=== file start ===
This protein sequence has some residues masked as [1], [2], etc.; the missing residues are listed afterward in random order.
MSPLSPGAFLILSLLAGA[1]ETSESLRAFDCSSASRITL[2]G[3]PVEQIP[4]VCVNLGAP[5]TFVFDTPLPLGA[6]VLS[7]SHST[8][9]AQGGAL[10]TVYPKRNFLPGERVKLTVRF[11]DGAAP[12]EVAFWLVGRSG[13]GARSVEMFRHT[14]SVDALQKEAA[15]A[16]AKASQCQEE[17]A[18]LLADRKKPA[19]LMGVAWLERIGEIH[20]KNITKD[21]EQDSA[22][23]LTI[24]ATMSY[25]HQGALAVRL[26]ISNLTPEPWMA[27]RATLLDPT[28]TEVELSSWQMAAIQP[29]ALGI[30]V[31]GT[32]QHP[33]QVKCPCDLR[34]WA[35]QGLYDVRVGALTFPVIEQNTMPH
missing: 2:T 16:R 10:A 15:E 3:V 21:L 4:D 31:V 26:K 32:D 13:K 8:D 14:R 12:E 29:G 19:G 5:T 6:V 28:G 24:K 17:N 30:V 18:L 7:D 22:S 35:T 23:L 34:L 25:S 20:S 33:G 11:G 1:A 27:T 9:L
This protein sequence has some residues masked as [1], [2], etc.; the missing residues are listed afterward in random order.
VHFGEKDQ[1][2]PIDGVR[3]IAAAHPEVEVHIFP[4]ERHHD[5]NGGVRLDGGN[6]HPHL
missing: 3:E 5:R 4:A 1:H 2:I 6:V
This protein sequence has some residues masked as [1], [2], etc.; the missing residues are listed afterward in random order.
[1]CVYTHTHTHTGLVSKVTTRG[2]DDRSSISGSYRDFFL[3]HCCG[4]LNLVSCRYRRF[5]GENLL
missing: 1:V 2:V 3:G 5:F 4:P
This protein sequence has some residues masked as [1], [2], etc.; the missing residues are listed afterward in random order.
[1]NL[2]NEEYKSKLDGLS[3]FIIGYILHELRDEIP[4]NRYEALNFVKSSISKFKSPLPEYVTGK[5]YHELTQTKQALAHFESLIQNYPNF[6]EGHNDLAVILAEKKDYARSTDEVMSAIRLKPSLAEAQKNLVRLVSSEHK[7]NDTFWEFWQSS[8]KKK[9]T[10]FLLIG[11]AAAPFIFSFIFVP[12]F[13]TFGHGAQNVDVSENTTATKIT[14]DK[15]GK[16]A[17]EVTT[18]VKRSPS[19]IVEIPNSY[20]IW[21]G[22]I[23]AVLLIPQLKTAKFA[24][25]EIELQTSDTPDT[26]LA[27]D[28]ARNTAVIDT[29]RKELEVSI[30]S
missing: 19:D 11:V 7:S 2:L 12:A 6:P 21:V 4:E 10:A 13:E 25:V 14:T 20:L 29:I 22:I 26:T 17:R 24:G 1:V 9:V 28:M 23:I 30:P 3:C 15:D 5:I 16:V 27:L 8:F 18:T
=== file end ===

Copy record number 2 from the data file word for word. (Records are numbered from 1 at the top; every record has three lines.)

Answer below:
This protein sequence has some residues masked as [1], [2], etc.; the missing residues are listed afterward in random order.
VHFGEKDQ[1][2]PIDGVR[3]IAAAHPEVEVHIFP[4]ERHHD[5]NGGVRLDGGN[6]HPHL
missing: 3:E 5:R 4:A 1:H 2:I 6:V